- Manually apply pressure to the filament to push it through the extruder.
- If plastic thread is emitted from the extruder nozzle, proceed to step #5. Otherwise, turn off the MakerBot, disassemble the extruder apparatus, clean off any plastic buildup from the components, reassemble the extruder apparatus, and start over at step #1.
- Hooray, plastic is being extruded from the MakerBot nozzle! Now see if the MakerBot can automatically extrude plastic all on its own, without you jamming it through the machine. In ReplicatorG, click the “forward” button next to “motor control” to initiate a feed through the extruder. If plastic does not feed through automatically, return to step #3. Otherwise continue on to step #6.
- Click “Build” and pray.
We discovered that by going through this preflight process (which takes anywhere from ten to ninety minutes to complete), we could decrease the likelihood of a printer failure by one or two percent.
Gripe #3: MakerBot just plain breaks
After we used MakerBot for about three months, he stopped squirting plastic from his right extruder, no matter what pre-print precautions and preparations we took (see Gripe #2). After examining the extruder mechanism and doing some research, one of my coworkers pinpointed the problem: the Delrin plunger was worn out.
The Delrin plunger is a small, black cylinder whose purpose is to apply pressure against the molten plastic thread to help force it through the MakerBot extruder nozzle. However, apparently this pressure gets applied via a grinding process, which slowly erodes the plunger material until it eventually is no longer able to make contact with the plastic.
But luckily, the MakerBot store offered replacement Delrins for sale, and they were only $6, so I just ordered another one. This served us well for another three months or so, until the Delrin plunger in the left extruder wore out as well. I went back to the MakerBot store, but this time I found that the Delrins were out of stock (and they continue to be unavailable to this date, possibly because first-generation Replicators are no longer being sold).
I was really bummed. One of the two Delrin plungers in the $2,000 MakerBot was busted, the $6 replacement parts were no longer available, and eventually the other Delrin plunger would wear out, and I’d be left with the equivalent of a fried toaster.
But then I had an idea: the Delrin plunger was just a chunk of plastic. What if MakerBot could print a replacement plunger, and regenerate itself back to health like a starfish? And sure, enough, there was indeed some good news: Thingiverse came to the rescue with a model for a plunger replacement. But then some bad news: the replacement plunger just didn’t work. Whether that was because the STL model was not an accurate replica of the bona fide Delrin plunger, or because the actual plunger that MakerBot printed was defective (see Gripe #1), I don’t know. Either way, we were out of luck.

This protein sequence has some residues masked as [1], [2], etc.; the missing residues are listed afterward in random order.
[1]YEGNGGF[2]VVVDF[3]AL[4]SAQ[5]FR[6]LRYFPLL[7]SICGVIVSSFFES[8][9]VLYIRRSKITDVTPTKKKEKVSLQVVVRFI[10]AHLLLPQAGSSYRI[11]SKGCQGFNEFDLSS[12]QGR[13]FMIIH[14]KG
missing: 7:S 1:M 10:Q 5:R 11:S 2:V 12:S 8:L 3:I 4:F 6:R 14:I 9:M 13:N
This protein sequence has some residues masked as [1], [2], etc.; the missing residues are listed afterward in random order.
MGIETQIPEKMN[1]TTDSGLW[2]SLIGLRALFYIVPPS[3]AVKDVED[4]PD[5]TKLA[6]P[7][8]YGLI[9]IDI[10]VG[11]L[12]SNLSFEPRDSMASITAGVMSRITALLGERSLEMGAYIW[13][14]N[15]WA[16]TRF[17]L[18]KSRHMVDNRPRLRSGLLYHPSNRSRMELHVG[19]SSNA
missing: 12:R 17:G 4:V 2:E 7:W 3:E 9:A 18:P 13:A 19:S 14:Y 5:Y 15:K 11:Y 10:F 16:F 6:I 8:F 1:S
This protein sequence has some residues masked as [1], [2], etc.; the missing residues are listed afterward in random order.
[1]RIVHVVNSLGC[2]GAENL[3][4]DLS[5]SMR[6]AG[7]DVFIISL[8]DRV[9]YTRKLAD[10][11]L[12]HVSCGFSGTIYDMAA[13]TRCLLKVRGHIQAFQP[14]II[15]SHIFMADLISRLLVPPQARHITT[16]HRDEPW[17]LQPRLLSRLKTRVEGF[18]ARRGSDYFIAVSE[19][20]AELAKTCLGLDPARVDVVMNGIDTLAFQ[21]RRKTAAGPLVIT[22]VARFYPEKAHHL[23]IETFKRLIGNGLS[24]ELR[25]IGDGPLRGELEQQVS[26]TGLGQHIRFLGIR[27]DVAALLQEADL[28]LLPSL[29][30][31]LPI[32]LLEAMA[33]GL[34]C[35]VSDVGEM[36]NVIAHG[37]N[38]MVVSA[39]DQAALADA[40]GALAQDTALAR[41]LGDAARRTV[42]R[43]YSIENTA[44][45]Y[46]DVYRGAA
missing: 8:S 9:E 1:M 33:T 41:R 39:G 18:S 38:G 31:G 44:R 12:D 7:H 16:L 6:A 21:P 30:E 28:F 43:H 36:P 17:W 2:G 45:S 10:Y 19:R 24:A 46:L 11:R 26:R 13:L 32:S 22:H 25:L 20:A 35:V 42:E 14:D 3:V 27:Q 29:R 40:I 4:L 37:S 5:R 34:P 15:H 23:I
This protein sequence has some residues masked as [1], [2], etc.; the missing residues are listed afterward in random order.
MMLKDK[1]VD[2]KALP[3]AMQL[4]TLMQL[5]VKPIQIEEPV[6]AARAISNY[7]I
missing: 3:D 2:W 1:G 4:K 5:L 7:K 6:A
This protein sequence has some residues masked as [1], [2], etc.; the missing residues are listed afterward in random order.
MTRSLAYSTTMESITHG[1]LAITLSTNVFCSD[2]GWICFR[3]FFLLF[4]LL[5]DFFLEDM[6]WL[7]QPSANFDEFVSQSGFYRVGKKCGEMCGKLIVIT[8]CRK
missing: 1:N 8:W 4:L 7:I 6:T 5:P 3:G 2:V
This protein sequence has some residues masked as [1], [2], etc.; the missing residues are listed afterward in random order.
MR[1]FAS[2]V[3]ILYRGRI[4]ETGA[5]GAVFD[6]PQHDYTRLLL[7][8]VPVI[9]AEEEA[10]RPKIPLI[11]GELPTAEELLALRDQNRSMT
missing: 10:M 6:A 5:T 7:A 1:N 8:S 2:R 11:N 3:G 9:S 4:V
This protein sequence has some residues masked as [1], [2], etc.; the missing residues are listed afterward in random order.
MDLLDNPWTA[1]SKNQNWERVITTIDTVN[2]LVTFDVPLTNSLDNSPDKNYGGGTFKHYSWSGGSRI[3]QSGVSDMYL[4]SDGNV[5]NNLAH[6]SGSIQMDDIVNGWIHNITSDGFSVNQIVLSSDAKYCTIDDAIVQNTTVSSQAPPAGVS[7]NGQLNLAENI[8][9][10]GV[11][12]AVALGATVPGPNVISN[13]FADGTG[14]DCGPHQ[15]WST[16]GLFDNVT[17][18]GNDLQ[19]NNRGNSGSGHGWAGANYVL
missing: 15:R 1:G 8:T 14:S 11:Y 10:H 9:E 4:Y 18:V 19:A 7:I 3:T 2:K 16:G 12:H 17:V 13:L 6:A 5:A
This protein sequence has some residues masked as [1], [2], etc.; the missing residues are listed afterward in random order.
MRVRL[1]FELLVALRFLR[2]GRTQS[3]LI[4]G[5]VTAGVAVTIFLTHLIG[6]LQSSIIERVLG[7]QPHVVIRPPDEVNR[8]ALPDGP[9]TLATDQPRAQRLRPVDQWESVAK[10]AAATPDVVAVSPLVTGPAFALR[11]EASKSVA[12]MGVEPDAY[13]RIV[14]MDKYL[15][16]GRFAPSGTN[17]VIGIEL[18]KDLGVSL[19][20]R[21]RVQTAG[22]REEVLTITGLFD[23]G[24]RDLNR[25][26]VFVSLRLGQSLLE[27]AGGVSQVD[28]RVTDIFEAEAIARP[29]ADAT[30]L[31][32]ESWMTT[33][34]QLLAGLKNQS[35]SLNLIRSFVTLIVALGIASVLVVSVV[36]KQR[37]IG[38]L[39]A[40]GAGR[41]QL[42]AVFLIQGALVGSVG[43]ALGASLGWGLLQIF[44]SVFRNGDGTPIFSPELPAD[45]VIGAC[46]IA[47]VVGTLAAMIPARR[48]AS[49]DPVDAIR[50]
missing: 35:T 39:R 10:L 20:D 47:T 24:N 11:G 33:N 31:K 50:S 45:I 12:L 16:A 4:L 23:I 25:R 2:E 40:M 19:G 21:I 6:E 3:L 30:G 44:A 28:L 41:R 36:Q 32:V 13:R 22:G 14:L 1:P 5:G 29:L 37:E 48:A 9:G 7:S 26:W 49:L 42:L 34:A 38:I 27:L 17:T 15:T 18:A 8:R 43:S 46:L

I did some research into some more elaborate contraptions MakerBot could print as replacements for the extruder apparatus, but they required screws and springs and other stuff, and upon further reflection I realized I was not cut out to be a MakerBot repairman.
Not long after the second Delrin plunger failed, I decided it was time for MakerBot and me to go our separate ways (the majority of my colleagues had already jumped ship many weeks prior). Nearly every time I would attempt to print something on MakerBot, I was met with frustration or disappointment because of some snag or another. Dealing with MakerBot was time consuming and depressing, and I decided I just didn’t need that kind of negativity in my life. I deserved better than that!
But I really miss making those plastic tchotchkes. I’ve considered investing in a Replicator 2 (the follow-up to the first-generation MakerBot Replicator), but right now, it still feels too soon to be getting involved with another 3D printer.
I was excited to hear last week of Stratasys’s $400 million acquisition of MakerBot Industries. I hope this move presages further investment in creating high-quality, low-cost 3D printers for the average consumer who wants a reliable device for printing models that doesn’t require a DIY approach to maintenance and repair. The first-generation MakerBot Replicator felt too much like a prototype, as opposed to a proven, refined piece of hardware.
I look forward to the day when 3D printers are as cheap, ubiquitous, and easy to use as their 2D inkjet printer counterparts. But for now, every time I pass by MakerBot, abandoned in a corner of the office lounge, I feel a slight pang of guilt and regret. I’m sorry we couldn’t make it work, MakerBot, but I’ll always remember the great times we shared.***
* Our MakerBot’s name is Rob Roboto, and since gender-normative naming is de rigueur for 3D printers, I have concluded he is male.
** FYI, in Boston, we use the word wicked as an adverb—in place of very or really—to indicate emphasis.
***Since I originally published this piece on Medium, MakerBot support has reached out to me and has suggested we try using the Replicator 2 Drive Block Hardware Kit in place of the Delrin-based extruder apparatus. They have been kind enough to offer to send us a couple free kits, and I’m open to giving them a try.